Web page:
After stealing a car, a teen driver rammed the vehicle into a pair of police officers and allegedly aimed a pistol at them. Despite seriously injuring one of the officers, the teen’s charges were dropped and officers were criminally charged instead.
Officers Jeffery Shafer, 35, and Victor Guebara, 40, were facing felony charges after arresting a teen for stealing a car and ramming it into their cruiser. However, many are conflicted on the charges being brought against the officers and those that were dropped against the teen suspect.
The Chicago police officers were patroling Woodlawn when they spotted a stolen vehicle that had been reported earlier that day, the Chicago Sun-Times reports. The 17-year-old driver led police on a chase, ultimately ramming the car into the officers’ vehicle when they attempted to pull up beside him. The young man eventually crashed into a garage, ending the pursuit.
The teen reportedly complied with an assisting officer’s orders to stop and put up his hands. However, while the officer was handcuffing the suspect, Guebara allegedly walked up and punched the teen in the face. Shafter then allegedly straddled the teen and punched him four times in the head before pushing his face into the concrete. Shafter then made the boy stand up and shoved him into a metal fence, causing the suspect to cut his head.
The incident was captured by a POD surveillance camera as well as the assisting officer’s bodycam, even though neither Guebara nor Shafer’s bodycams were activated. As such, Shafer and Guebara were later relieved of their police duties to face charges of aggravated battery and official misconduct, which could land each officer in prison for up to 10 years.
The teen was initially charged in juvenile court with battery and weapons offenses. However, those charges were later dropped. Shafer and Guebara both claim that the teen pointed a gun at them, but neither gave this information over the police radio until after the pistol was recovered from inside the vehicle’s glove box.
Officer Shafer was seriously injured in the crash and required surgery and subsequent medical treatment. Defense attorneys say that both officers served in the Middle East and are decorated Army combat veterans who were wounded and had “served honorably.” The defense team added that they had “absolutely no disciplinary history,” WGN reports.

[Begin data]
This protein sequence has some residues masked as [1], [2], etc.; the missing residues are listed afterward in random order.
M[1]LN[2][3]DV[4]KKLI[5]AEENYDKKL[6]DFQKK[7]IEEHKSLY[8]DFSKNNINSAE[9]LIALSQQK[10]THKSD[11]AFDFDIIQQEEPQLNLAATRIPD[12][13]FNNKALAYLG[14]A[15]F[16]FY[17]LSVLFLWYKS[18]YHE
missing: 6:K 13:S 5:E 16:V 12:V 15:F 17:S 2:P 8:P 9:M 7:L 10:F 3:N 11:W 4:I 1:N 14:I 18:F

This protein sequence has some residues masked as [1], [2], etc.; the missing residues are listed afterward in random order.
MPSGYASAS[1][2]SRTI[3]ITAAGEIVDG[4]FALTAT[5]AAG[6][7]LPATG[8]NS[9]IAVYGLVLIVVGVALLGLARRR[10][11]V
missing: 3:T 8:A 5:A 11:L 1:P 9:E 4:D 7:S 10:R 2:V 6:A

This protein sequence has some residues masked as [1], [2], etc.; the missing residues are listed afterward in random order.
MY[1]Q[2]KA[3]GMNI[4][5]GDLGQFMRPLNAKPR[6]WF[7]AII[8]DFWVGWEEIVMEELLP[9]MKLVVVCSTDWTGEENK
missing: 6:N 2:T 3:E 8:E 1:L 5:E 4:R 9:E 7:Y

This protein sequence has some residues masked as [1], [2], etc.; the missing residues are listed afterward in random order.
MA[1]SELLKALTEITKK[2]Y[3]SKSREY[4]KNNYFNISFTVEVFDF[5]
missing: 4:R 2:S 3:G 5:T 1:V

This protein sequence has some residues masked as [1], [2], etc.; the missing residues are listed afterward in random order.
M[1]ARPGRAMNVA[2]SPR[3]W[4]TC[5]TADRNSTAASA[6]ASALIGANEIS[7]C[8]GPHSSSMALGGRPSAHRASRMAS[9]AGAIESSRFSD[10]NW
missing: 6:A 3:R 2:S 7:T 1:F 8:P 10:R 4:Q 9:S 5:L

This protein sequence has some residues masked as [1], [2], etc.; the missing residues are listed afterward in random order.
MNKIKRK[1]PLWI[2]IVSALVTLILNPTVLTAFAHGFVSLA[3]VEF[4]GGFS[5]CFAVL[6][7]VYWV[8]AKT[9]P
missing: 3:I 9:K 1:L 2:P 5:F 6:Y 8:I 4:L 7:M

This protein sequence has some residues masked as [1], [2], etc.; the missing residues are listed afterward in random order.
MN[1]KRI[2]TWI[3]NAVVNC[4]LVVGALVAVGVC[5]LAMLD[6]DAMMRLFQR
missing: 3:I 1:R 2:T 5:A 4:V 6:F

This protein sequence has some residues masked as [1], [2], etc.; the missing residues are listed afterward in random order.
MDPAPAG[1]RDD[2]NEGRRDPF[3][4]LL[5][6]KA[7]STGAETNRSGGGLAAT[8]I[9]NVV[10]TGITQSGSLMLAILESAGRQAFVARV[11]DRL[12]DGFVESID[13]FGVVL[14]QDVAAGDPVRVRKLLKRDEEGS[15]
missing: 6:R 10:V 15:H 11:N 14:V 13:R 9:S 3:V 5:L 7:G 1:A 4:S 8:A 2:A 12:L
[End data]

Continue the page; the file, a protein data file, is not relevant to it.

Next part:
“These two officers know this guy has got a gun. They don’t know if the other police officers know he has a gun. He struggled. They used mechanical strikes which they are well allowed to use,” a defense attorney said.
Two other assisting officers were accused of misconduct and were faced with disciplinary charges in connection to the use of excessive force. They were accused of either failing to intervene or failing to activate their bodycam during the arrest. The Cook County state’s attorney’s office and the police department’s Bureau of Internal Affairs concluded the investigation and decided to proceed with felony charges.
If convicted, the officers could face a minimum sentence of probation to a maximum of 2 to 5 years in prison for each of the charges. The officers maintained their innocence and insist that the teen had threatened their lives by aiming the pistol at them prior to his arrest.
If these officers used excessive force on the teen suspect, they should face the consequences of their actions. However, the fact that the teen will face no repercussions is just as disturbing.
As the anti-law enforcement movement gains popularity, we will see more violence escalate on both sides. Sadly, it only bolsters the false narrative that the police are inherently corrupt and the criminals are merely victims of an oppressive legal system.